I don’t necessarily agree with that. I think that watching what people are searching for and serving them with content that answers their questions and uses the same language they use is a positive thing. Like anything else, there’s overkill and people going too far, but in general, serving users well will serve search engines well, too.
Excerpt: The thing is – it is absolutely true that a balanced team, in which one person’s weaknesses are covered by another’s strengths, can be tremendously successful. What’s not well understood, and usually only gets uncovered after years of operations, is how founder attributes instill themselves with near permanence in an organization, while the attributes of the supporting team fluctuate over time. Partially, this is because founders tend to be around much longer, exerting more influence over more time. The average tenure of an employee in the startup world is only about two years. But even if you retain that supporting team, there’s an undeniable, indelible imprint sourced from the founder’s biases, the structure of the business they created, their recruiting, their delegation, their assignment of resources, their passions, and their blind spots.
It’s certainly possible! I can imagine that my biases to kindness and inclusivity and other things held Moz back from maximizing the amount of revenue they could extract. As I noted in the book, the company could make it impossible to cancel via the site, which would almost certainly drive up revenue (at least in the short term). Whether that’s a company anyone would want to buy from, work for, or run is another matter.
Excerpt: Self-examination is rife with opportunities and incentives for bias. We want to believe the best about ourselves, and we know that many times, attacking pillars of our self-worth or our core beliefs sets off a vast minefield of psychological defenses. These are the impediments we have to overcome. Easier said than done.
The same applies when understanding the strengths and weaknesses of your entrepreneurial venture. You have hypotheses about why one tactic worked and another didn’t. You blame some combination of market forces or poor strategy or too-slow execution. But 9 times out of 10, you do it based on instinct and supposition, using those same biases that drive your blindness to self-knowledge.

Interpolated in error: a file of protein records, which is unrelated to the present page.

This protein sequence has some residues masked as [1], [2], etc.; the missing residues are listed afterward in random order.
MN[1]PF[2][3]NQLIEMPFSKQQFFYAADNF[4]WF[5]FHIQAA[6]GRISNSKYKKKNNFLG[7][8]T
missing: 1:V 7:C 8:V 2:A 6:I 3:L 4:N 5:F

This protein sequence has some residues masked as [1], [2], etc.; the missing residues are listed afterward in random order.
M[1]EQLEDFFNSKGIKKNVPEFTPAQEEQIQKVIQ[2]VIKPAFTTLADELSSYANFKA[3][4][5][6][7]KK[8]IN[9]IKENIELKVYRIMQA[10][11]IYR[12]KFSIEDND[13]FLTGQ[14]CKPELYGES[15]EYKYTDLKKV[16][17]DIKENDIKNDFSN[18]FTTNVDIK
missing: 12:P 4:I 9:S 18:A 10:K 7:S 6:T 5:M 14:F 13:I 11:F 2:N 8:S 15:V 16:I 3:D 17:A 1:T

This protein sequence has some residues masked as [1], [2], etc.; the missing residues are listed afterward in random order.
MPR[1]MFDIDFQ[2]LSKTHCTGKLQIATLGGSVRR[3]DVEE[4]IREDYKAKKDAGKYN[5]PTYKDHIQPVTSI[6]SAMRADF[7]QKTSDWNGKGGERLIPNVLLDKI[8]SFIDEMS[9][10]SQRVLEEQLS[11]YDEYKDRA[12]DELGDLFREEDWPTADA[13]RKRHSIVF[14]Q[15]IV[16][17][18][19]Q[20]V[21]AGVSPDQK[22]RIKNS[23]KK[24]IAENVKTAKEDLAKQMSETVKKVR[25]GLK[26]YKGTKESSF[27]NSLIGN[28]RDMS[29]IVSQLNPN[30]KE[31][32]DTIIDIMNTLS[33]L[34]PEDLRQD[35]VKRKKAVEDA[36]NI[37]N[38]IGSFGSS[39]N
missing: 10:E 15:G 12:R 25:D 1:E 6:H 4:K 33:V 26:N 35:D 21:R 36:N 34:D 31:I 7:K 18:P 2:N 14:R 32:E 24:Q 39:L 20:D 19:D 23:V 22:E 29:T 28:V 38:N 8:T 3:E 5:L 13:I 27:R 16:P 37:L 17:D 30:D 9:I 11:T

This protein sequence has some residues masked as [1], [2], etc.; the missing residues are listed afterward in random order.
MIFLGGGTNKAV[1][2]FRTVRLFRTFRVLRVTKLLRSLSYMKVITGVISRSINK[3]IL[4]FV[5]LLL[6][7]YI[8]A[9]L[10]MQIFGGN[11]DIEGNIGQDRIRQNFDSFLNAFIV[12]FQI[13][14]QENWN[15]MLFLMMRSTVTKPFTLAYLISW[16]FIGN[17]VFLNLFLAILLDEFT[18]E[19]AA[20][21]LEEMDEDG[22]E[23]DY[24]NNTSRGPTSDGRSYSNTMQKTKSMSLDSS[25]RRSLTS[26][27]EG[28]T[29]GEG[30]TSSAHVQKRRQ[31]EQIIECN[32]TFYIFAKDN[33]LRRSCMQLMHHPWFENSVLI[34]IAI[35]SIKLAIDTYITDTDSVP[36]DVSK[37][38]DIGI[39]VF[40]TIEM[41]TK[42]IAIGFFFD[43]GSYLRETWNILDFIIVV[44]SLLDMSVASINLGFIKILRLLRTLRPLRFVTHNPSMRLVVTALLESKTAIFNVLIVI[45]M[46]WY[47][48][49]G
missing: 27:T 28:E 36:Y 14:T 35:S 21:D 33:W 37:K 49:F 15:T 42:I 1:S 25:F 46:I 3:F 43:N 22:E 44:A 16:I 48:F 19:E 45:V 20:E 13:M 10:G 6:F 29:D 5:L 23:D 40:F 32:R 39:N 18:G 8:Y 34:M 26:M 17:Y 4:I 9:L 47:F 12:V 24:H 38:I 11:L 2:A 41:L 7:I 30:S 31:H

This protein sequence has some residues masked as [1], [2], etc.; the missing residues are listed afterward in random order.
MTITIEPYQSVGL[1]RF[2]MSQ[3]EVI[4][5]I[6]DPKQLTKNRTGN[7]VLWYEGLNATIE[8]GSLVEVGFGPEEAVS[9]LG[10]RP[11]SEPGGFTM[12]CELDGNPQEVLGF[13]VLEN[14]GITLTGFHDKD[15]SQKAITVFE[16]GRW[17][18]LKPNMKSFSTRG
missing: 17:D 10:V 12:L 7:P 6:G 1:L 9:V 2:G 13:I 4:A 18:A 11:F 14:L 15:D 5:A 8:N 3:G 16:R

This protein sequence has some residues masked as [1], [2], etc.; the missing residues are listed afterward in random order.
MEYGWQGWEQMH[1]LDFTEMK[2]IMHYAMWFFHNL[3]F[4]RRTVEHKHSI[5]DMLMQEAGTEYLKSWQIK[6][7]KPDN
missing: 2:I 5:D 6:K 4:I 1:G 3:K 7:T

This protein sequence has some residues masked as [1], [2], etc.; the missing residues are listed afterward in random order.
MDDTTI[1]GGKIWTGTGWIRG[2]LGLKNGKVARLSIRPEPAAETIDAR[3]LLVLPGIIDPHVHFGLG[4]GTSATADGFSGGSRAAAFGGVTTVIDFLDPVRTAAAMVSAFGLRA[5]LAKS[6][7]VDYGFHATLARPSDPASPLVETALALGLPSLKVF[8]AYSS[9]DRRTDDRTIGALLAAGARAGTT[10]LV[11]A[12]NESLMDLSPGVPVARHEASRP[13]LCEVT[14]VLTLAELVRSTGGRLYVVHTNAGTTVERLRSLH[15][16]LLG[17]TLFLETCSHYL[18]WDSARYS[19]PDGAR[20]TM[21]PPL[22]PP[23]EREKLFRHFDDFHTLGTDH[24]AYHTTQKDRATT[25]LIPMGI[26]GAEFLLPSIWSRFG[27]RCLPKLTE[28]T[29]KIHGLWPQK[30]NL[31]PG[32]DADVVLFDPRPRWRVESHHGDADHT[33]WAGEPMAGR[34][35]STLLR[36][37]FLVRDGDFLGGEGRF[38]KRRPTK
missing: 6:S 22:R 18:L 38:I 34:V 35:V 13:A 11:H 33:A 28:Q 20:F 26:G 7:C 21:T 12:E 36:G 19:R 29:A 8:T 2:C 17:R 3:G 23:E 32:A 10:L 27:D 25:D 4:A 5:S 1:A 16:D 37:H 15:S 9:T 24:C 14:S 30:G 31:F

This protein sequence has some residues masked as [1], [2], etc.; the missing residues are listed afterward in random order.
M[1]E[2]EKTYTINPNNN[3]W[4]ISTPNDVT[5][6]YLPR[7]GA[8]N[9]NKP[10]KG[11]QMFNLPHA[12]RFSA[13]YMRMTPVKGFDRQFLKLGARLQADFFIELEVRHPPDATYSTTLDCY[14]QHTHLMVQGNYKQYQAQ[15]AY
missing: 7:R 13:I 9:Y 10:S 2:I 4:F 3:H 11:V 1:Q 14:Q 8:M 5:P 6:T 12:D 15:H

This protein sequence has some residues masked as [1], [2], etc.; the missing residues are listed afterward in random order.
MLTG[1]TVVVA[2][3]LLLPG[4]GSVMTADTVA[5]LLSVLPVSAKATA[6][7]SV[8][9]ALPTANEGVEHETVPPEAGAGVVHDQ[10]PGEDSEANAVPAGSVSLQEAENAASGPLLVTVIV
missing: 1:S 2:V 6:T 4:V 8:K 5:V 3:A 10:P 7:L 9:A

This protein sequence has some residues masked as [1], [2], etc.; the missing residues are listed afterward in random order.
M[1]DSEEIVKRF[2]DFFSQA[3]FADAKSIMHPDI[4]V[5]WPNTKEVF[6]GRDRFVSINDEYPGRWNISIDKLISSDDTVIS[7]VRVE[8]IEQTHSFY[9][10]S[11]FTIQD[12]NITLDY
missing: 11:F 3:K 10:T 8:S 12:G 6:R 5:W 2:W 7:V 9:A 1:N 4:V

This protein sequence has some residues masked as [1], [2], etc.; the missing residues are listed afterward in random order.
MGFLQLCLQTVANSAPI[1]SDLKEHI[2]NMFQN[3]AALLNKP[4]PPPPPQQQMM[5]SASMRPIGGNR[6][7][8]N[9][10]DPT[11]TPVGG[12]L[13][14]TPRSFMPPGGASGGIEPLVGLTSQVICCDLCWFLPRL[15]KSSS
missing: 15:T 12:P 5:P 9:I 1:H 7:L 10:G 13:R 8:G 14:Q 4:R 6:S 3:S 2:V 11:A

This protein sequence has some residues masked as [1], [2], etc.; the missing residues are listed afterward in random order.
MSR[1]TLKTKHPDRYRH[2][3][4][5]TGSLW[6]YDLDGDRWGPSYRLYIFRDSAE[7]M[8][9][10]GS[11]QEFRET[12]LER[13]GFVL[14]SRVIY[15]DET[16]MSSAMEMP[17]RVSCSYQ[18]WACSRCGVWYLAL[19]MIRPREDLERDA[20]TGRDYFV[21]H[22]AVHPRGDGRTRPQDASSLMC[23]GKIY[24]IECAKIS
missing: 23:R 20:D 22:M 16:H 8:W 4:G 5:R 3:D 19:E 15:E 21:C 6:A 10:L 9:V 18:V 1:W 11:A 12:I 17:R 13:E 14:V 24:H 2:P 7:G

I certainly hoped to make Lost and Founder applicable to more than just CEOs/founders, but to people in all sorts of working situations. And yes, I definitely hope to write more in the long term about what I learn about business (and life).
Excerpt: “Reward the behavior. Not the outcome. When we make it about the work, rather than the goal, the outcomes improve. The field of behavioral science has all sorts of data on what happens when rewards are connected to outcomes rather than behaviors (namely, people cheat, break rules, game systems, and ignore the safety of themselves and those around them). There is beauty and clarity in this truth. When we are freed from the mythology that we control outcomes, and asked instead to concentrate on behaviors, we have a powerful tool to fight against negativity and anxiety. It’s a gift.”
I think the relevance of SEO is better now than it has ever been. More companies are investing. The field has more respect. There are more good operators and fewer spammers and sketchy providers. But ROI is probably going down, both because of Google’s actions that take away clicks from SEO and because so many more businesses are investing more seriously (which drives up competition). I wrote about this recently on the SparkToro blog.
If you want to know more about Rand Fishkin even after reading this book, please also check out one of top recommendations.